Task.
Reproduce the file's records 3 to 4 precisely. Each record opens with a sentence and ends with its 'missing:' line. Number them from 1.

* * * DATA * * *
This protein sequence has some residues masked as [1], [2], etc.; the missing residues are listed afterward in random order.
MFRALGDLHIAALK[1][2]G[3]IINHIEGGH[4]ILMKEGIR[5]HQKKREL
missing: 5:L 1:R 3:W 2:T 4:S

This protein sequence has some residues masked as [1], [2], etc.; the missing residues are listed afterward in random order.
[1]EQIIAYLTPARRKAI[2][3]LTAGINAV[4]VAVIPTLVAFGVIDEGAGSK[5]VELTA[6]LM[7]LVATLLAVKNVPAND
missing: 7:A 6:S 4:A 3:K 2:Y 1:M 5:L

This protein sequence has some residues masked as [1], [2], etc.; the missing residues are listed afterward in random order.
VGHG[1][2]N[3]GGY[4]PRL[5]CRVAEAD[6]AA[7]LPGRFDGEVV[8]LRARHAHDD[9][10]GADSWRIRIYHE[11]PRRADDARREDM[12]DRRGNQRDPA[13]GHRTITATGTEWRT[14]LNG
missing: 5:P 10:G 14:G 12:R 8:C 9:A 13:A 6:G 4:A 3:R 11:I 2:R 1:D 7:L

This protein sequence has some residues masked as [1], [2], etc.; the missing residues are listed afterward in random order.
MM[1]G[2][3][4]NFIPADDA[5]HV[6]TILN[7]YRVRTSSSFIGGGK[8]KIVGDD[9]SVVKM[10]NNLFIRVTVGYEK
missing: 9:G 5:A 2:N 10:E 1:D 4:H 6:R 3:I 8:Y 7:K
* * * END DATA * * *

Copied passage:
This protein sequence has some residues masked as [1], [2], etc.; the missing residues are listed afterward in random order.
VGHG[1][2]N[3]GGY[4]PRL[5]CRVAEAD[6]AA[7]LPGRFDGEVV[8]LRARHAHDD[9][10]GADSWRIRIYHE[11]PRRADDARREDM[12]DRRGNQRDPA[13]GHRTITATGTEWRT[14]LNG
missing: 5:P 10:G 14:G 12:R 8:C 9:A 13:A 6:G 4:A 3:R 11:I 2:R 1:D 7:L

This protein sequence has some residues masked as [1], [2], etc.; the missing residues are listed afterward in random order.
MM[1]G[2][3][4]NFIPADDA[5]HV[6]TILN[7]YRVRTSSSFIGGGK[8]KIVGDD[9]SVVKM[10]NNLFIRVTVGYEK
missing: 9:G 5:A 2:N 10:E 1:D 4:H 6:R 3:I 8:Y 7:K